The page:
Mystery in the fast lane
July 17, 2008 12:39 PM   Subscribe

Mostly on highways, but also on large surface streets, there are these configurations of tar lines. Usually two per lane. They're sort of octagonal -- basically squares with angled-off corners, making them 8-sided. Additional lines of tar lead from the roadway to the shoulder. What are they?
posted by mudpuppie to Travel & Transportation (12 answers total) 1 user marked this as a favorite
 
Inductive speed sensors.

They're basically a metal detector. There are two of them a known distance apart and as your car goes over them it records the time difference between the two of them turning them on. Since they know the distance apart and the time they can calculate the speed of your car.

This is how your local news station can show you how fast different parts of the local highway system are traveling.
posted by Confess, Fletch at 12:47 PM on July 17, 2008


That was quick. Thanks!
posted by mudpuppie at 12:49 PM on July 17, 2008


Yeah, they're vehicle sensors. When possible, they like to put them in the ground before the asphalt is laid, but they can retrofit lanes with sensors by saw-cutting and laying the wire in the kerf of the cut. In addition to speed sensing, they can force a traffic light to change if it has the logic to use the information.

The sawed off corners are so you don't have a sharp 90 degree bend in the wires.
posted by notsnot at 12:51 PM on July 17, 2008


Is that where Google Maps gets its traffic data too? I tried to figure out where that information came from and I failed.
posted by Dec One at 1:13 PM on July 17, 2008


Google maps gets its traffic data from "road sensors, as well as car and taxi fleets" but at least in the bay area I believe they pull from Fastrak as well.
posted by Phineas Rhyne at 1:27 PM on July 17, 2008


A bit off-topic, but... in the Bay Area there are also a multitude of what look like "a camera and a solar panel on a pole" installations along the highway. I believe the camera-looking thing is actually a radar speed sensor. I assume they're on the cellular network.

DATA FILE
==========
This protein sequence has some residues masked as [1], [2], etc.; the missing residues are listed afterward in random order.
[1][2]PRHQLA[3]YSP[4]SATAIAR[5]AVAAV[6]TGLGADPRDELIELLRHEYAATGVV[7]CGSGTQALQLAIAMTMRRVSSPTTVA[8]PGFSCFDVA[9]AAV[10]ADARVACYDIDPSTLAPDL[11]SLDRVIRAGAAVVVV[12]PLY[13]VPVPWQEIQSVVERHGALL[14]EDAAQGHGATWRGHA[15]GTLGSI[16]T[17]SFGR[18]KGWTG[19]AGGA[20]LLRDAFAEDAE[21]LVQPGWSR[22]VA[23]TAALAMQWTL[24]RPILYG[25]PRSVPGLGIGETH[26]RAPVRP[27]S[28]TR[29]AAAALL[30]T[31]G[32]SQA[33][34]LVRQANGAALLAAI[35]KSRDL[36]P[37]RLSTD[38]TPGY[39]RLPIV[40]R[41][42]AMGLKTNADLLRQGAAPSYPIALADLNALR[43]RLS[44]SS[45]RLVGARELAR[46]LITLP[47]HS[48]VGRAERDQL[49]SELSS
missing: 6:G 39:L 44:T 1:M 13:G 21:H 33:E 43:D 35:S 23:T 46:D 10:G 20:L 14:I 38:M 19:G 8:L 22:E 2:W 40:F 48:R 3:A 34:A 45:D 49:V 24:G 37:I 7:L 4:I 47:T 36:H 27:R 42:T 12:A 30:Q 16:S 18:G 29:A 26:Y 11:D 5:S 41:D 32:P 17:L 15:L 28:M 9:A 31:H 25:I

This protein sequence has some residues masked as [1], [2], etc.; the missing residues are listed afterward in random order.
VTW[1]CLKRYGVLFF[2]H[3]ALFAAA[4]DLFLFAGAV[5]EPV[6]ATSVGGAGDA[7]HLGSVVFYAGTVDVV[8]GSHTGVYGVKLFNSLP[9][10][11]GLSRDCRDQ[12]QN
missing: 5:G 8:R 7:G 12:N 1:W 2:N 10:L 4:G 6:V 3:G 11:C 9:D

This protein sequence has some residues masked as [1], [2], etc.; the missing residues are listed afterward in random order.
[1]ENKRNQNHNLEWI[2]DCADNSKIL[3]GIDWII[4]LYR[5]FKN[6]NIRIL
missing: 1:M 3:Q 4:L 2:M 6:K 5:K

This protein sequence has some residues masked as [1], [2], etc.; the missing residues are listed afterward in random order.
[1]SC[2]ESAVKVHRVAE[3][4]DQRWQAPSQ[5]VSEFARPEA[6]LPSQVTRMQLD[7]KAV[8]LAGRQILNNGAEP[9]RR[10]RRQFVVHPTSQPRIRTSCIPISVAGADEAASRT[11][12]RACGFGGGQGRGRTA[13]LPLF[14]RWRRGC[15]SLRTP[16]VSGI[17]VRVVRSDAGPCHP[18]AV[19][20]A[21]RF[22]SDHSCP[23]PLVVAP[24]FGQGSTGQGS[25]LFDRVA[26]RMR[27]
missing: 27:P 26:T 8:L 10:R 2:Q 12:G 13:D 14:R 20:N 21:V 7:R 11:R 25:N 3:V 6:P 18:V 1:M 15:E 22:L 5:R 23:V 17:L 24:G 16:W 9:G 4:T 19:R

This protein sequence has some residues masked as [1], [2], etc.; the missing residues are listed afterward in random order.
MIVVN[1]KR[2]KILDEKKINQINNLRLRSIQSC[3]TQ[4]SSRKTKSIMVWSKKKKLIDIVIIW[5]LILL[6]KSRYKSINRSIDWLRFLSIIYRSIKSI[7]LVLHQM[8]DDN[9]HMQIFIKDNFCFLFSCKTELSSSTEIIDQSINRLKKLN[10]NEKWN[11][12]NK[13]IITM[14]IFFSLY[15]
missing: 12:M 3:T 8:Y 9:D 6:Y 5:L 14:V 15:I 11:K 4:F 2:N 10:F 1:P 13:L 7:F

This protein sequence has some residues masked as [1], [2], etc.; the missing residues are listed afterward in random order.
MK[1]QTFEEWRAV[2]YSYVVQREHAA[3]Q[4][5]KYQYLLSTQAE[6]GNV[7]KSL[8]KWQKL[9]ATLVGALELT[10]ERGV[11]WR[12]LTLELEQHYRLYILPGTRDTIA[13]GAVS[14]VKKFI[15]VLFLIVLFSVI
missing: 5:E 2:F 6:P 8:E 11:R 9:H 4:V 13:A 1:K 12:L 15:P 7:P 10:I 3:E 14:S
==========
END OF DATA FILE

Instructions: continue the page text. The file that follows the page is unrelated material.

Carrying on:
posted by lalas at 1:43 PM on July 17, 2008


Note that these are not only used for speed sensing, but also in some intersections to determine if a vehicle is waiting at a light; that way they can turn the light green for the lesser-traveled road only when a car is present, or less often if one is not present.
posted by davejay at 1:47 PM on July 17, 2008


Er, I should have read notsnot's answer before submitting mine. Ignore me.
posted by davejay at 1:48 PM on July 17, 2008


Most intersections that have signals that aren't strictly timed have these sensors. If you are the first to stop at a light, please make sure your car/bike/whatever is on the sensor so the light trips and we all don't spend five minutes at a red light.
posted by zsazsa at 2:08 PM on July 17, 2008


Note that these are not only used for speed sensing, but also in some intersections to determine if a vehicle is waiting at a light; that way they can turn the light green for the lesser-traveled road only when a car is present, or less often if one is not present.

I was familiar with the inductors at stoplights. Having once been a bike commuter, I know that it's impossible to get a green arrow unless there's a car in the turn lane with you. The sensors at stoplights I've seen are similar in that they have lines running to a central location, but they're not octagonal like the ones I see on the highway.

I assumed it was some sort of sensor, but just didn't know what it was sensing.

Thanks again, y'all.
posted by mudpuppie at 2:59 PM on July 17, 2008


Because motorcycles do not always trip the induction unit for the red light to change, Tennessee amended their laws to allow motorcycles to run the red light if the way is clear.
posted by bach at 8:49 PM on July 17, 2008


Some bikers affix magnets to the underside of their bike to get the road sensor to detect them. At least, that's what I read.
posted by Four Flavors at 3:48 PM on July 18, 2008


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